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A comparison of effects of fish and beef protein on satiety in normal weight men.
Eur J Clin Nutr. 2006 Jul; 60(7):897-902.EJ

Abstract

BACKGROUND

Previous studies have indicated that fish protein may have a greater effect on satiety compared to other protein sources of animal origin.

OBJECTIVE

To compare the effects of fish protein and beef protein meals on hunger and satiety.

DESIGN

Twenty-three normal non-smoking, healthy males aged 20-32 years, body mass index 22.5+/-1.8 (s.d.) kg/m(2) participated in a study, with within-subjects design and 1 week between test days. In the morning of the test days, subjects received a standardized breakfast. Four hours after breakfast, subjects were served an iso-energetic protein-rich (40 energy % protein) lunch meal, consisting of either a fish protein dish or a beef protein dish. Four hours after the start of the lunch meals, an ad libitum standardized evening meal was served and the intake of food was measured. Appetite was rated by visual analogue scales (VAS) immediately before and after the meals, as well as every hour between the meals. After the evening meal until bedtime, subjects were asked to record in detail foods and drinks consumed.

RESULTS

The repeated VAS-ratings of hunger, satiety and prospective consumption were modelled in a random effects model, taking pre-lunch VAS-ratings into account. After the fish meal, the point estimates were lower for hunger (-2+/-4.8), higher for satiety (8.7+/-6.0) and lower for prospective consumption (-4.9+/-4.7), but they did not reach statistical significance (P satiety=0.88; P hunger=0.15; P prospective=0.30). However, the energy intake at the evening meal displayed significant differences with subjects eating less after the fish protein lunch (2765 vs 3080 KJ, P<0.01) without feeling less satiated. No later energy compensation after the evening meal was found on the test day.

CONCLUSION

Although no significant differences in VAS-ratings of satiety or hunger were detected, subjects displayed an 11% reduction in energy intake at the subsequent evening meal.

Authors+Show Affiliations

Obesity Unit M73, Department of Internal Medicine, Karolinska University Hospital, Huddinge, Stockholm, Sweden.No affiliation info availableNo affiliation info availableNo affiliation info availableNo affiliation info available

Pub Type(s)

Journal Article
Randomized Controlled Trial

Language

eng

PubMed ID

16482079

Citation

Borzoei, S, et al. "A Comparison of Effects of Fish and Beef Protein On Satiety in Normal Weight Men." European Journal of Clinical Nutrition, vol. 60, no. 7, 2006, pp. 897-902.
Borzoei S, Neovius M, Barkeling B, et al. A comparison of effects of fish and beef protein on satiety in normal weight men. Eur J Clin Nutr. 2006;60(7):897-902.
Borzoei, S., Neovius, M., Barkeling, B., Teixeira-Pinto, A., & Rössner, S. (2006). A comparison of effects of fish and beef protein on satiety in normal weight men. European Journal of Clinical Nutrition, 60(7), 897-902.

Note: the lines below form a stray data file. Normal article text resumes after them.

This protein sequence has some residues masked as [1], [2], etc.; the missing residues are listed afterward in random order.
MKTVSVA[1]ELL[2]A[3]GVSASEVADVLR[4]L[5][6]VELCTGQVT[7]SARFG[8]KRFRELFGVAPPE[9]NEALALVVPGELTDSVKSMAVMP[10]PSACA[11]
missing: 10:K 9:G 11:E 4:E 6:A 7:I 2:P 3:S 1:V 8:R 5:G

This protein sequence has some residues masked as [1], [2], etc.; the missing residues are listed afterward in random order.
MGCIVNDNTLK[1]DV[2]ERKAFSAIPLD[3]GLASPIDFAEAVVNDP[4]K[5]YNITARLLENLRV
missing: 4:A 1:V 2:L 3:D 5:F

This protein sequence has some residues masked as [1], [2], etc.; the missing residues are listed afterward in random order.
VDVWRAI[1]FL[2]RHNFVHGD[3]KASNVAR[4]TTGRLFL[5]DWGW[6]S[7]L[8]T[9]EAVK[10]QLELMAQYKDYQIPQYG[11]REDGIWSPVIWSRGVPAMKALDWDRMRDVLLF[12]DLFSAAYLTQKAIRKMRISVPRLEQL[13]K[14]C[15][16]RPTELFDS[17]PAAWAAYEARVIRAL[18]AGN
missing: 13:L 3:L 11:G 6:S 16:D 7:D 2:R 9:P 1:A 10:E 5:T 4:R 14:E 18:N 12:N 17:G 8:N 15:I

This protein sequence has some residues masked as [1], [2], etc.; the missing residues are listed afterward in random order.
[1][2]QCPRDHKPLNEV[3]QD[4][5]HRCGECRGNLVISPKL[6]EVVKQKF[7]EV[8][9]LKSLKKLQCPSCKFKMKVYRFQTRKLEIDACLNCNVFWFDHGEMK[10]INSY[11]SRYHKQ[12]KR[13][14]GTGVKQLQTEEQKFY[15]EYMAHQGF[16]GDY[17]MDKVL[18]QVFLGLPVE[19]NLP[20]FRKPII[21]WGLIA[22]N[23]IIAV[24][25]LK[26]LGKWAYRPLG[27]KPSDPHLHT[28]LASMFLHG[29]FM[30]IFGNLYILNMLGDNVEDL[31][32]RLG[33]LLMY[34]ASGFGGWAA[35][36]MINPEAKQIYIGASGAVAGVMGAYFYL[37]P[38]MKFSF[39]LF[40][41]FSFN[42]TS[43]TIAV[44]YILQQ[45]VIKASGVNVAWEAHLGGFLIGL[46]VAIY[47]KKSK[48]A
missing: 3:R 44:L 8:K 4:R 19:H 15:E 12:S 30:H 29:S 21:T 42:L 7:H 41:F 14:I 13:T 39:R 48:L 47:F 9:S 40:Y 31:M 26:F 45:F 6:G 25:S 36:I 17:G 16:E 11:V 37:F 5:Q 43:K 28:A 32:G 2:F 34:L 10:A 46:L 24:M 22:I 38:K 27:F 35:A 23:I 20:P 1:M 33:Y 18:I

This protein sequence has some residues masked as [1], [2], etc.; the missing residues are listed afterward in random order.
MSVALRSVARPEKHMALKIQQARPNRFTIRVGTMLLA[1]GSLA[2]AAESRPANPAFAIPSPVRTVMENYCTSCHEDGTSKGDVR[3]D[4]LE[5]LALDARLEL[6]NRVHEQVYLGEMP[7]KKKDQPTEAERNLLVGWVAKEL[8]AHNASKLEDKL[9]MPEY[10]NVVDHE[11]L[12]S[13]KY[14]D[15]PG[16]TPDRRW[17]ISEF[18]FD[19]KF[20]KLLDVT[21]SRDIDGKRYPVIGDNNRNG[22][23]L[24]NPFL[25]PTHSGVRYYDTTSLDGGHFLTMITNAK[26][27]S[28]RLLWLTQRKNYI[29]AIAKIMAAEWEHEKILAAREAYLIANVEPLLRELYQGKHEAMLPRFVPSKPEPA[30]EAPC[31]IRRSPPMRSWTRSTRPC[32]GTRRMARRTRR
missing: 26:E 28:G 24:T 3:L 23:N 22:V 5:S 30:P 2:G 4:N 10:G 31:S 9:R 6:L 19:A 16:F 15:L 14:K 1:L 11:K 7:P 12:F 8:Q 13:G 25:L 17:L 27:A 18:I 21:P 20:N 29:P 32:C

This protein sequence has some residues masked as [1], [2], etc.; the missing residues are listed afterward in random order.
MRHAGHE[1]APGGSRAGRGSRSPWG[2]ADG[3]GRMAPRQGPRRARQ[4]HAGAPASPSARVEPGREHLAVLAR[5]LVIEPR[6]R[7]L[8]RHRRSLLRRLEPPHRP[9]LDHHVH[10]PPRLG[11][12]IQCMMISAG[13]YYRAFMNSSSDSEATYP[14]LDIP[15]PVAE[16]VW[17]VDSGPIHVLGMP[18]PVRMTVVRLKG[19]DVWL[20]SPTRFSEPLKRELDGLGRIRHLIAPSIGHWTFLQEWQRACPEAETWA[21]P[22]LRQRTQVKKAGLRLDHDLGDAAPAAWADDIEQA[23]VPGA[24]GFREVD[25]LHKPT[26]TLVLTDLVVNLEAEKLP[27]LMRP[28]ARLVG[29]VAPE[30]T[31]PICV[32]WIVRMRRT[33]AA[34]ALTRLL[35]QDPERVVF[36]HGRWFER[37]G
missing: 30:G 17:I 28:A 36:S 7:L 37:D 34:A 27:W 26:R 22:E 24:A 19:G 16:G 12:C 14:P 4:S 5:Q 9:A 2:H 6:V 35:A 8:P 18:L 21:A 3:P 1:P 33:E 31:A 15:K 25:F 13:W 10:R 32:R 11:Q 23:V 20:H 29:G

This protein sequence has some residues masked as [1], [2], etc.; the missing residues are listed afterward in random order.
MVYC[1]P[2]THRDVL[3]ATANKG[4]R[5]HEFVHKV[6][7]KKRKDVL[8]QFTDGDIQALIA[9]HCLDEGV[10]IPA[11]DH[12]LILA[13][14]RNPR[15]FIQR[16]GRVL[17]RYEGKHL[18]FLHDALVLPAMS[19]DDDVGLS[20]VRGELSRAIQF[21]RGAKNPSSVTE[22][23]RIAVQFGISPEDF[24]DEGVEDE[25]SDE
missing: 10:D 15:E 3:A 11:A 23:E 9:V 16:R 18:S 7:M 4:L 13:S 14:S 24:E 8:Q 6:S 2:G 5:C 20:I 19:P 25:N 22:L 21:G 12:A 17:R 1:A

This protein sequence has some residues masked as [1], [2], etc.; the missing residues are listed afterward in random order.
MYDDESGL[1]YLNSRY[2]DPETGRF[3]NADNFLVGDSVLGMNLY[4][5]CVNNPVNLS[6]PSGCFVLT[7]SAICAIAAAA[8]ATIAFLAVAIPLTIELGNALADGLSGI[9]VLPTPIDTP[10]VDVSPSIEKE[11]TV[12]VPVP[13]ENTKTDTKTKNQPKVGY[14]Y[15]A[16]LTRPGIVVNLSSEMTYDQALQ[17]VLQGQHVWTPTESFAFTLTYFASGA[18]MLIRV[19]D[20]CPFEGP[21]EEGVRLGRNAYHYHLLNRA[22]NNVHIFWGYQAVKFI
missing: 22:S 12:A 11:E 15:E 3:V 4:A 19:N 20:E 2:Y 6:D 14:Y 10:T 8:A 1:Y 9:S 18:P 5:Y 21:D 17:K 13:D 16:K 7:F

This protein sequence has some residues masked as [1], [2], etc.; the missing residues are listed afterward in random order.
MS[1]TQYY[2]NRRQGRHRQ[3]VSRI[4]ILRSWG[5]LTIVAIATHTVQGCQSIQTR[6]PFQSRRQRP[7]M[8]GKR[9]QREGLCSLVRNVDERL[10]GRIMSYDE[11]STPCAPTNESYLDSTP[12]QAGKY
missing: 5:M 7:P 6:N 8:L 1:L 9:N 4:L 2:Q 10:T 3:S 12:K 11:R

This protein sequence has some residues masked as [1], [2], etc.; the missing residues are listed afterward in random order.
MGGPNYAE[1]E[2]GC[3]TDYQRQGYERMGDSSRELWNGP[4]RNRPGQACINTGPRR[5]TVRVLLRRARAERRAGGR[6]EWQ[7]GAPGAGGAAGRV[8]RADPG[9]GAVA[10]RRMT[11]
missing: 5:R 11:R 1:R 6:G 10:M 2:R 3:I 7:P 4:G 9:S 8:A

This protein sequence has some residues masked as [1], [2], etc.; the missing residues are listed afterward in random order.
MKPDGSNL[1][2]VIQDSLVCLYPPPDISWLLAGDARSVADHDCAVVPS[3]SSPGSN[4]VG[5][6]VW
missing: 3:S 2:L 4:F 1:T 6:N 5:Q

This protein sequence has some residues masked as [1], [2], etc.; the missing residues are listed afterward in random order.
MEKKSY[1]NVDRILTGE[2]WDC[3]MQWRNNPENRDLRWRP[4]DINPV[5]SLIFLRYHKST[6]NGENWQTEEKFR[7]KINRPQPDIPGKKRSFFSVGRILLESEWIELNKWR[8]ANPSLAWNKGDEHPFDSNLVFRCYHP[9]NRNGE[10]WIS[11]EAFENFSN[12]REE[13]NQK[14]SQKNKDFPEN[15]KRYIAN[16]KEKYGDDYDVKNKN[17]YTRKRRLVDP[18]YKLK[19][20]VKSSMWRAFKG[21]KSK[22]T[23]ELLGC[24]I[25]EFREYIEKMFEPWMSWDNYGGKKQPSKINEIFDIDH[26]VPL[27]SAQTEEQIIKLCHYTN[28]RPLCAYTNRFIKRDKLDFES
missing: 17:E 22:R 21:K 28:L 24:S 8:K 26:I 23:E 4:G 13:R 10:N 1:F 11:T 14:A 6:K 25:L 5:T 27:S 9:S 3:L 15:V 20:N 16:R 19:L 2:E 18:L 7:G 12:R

Borzoei S, et al. A Comparison of Effects of Fish and Beef Protein On Satiety in Normal Weight Men. Eur J Clin Nutr. 2006;60(7):897-902. PubMed PMID: 16482079.
* Article titles in AMA citation format should be in sentence-case
TY - JOUR T1 - A comparison of effects of fish and beef protein on satiety in normal weight men. AU - Borzoei,S, AU - Neovius,M, AU - Barkeling,B, AU - Teixeira-Pinto,A, AU - Rössner,S, Y1 - 2006/02/15/ PY - 2006/2/17/pubmed PY - 2006/12/9/medline PY - 2006/2/17/entrez SP - 897 EP - 902 JF - European journal of clinical nutrition JO - Eur J Clin Nutr VL - 60 IS - 7 N2 - BACKGROUND: Previous studies have indicated that fish protein may have a greater effect on satiety compared to other protein sources of animal origin. OBJECTIVE: To compare the effects of fish protein and beef protein meals on hunger and satiety. DESIGN: Twenty-three normal non-smoking, healthy males aged 20-32 years, body mass index 22.5+/-1.8 (s.d.) kg/m(2) participated in a study, with within-subjects design and 1 week between test days. In the morning of the test days, subjects received a standardized breakfast. Four hours after breakfast, subjects were served an iso-energetic protein-rich (40 energy % protein) lunch meal, consisting of either a fish protein dish or a beef protein dish. Four hours after the start of the lunch meals, an ad libitum standardized evening meal was served and the intake of food was measured. Appetite was rated by visual analogue scales (VAS) immediately before and after the meals, as well as every hour between the meals. After the evening meal until bedtime, subjects were asked to record in detail foods and drinks consumed. RESULTS: The repeated VAS-ratings of hunger, satiety and prospective consumption were modelled in a random effects model, taking pre-lunch VAS-ratings into account. After the fish meal, the point estimates were lower for hunger (-2+/-4.8), higher for satiety (8.7+/-6.0) and lower for prospective consumption (-4.9+/-4.7), but they did not reach statistical significance (P satiety=0.88; P hunger=0.15; P prospective=0.30). However, the energy intake at the evening meal displayed significant differences with subjects eating less after the fish protein lunch (2765 vs 3080 KJ, P<0.01) without feeling less satiated. No later energy compensation after the evening meal was found on the test day. CONCLUSION: Although no significant differences in VAS-ratings of satiety or hunger were detected, subjects displayed an 11% reduction in energy intake at the subsequent evening meal. SN - 0954-3007 UR - https://www.unboundmedicine.com/medline/citation/16482079/A_comparison_of_effects_of_fish_and_beef_protein_on_satiety_in_normal_weight_men_ DB - PRIME DP - Unbound Medicine ER -